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Skin cancers on the face and eyelids are primarily caused by excess sun exposure. Basal cell and squamous cell are the most common cancers on the eyelid skin (commonly lower eyelid), eyelid margins, eyebrow, corners of the eye and adjacent areas of the face. They usually appear as nodules, and some may involve missing or distorted eyelashes, bleeding or crusting that won’t heal. Melanomas are often moles that bleed, become tender or change in shape or size. When cancer develops in oil glands, sebaceous gland carcinoma makes eyelids thick or inflamed. Immediate attention is critical to stopping the spread of the cancer, especially the fast-spreading melanoma and sebaceous gland carcinomas.
The recommended procedure to diagnose skin cancer is a biopsy. Using minimally invasive techniques to remove the cancer at the earliest stage offers the best chance to stop the spread. Melanoma and sebaceous gland carcinomas are best treated with more aggressive techniques to reduce the chance of the tumor spreading. In most cases, these can be done as outpatient procedures with local anesthesia and occasionally light sedation. After removing the tumor, reconstructive surgery can repair the eyelid to ensure proper function, protect the eye and preserve vision.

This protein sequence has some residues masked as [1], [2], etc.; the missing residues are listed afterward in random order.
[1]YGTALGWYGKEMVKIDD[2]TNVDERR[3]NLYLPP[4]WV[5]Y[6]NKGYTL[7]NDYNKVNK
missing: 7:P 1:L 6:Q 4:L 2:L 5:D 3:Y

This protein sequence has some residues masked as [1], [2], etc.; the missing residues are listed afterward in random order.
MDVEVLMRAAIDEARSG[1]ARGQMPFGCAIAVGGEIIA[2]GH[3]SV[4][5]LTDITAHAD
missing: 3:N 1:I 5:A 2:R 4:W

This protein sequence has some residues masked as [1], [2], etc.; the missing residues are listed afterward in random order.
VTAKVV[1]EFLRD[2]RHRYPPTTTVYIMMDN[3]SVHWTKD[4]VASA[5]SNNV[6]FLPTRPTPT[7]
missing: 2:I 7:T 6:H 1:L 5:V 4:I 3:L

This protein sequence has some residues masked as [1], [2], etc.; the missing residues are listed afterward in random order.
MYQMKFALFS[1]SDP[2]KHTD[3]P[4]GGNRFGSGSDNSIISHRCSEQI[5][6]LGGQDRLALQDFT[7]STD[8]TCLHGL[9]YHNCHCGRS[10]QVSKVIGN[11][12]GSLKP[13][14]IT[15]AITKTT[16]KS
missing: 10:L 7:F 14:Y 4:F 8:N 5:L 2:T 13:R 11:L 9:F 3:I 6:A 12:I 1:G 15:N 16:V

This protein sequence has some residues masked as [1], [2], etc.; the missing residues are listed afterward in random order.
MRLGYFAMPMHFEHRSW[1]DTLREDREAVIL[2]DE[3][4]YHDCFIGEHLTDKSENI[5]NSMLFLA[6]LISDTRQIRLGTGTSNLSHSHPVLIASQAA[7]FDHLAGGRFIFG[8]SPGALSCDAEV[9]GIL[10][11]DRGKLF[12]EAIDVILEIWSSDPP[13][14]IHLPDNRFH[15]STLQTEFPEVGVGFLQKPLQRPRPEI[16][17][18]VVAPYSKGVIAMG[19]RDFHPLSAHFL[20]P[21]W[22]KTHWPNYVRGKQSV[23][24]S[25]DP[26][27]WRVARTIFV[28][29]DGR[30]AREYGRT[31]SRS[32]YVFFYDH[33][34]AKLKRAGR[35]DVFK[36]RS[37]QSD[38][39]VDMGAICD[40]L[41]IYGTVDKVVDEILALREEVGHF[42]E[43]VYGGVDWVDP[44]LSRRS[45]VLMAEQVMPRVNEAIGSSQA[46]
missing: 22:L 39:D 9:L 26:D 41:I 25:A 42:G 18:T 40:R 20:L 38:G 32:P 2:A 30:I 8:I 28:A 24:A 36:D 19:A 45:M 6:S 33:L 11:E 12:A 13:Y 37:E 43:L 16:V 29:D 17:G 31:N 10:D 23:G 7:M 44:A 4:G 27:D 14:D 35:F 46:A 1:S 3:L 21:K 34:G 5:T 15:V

Eyelid skin cancer requires a delicate, highly skilled technique to remove the cancer completely while minimizing the damage, and to reconstruct the area for functionality and cosmetic appearance. Scarring cannot be avoided, but an oculoplastic surgeon is trained to perform both the surgery and the reconstruction for best results.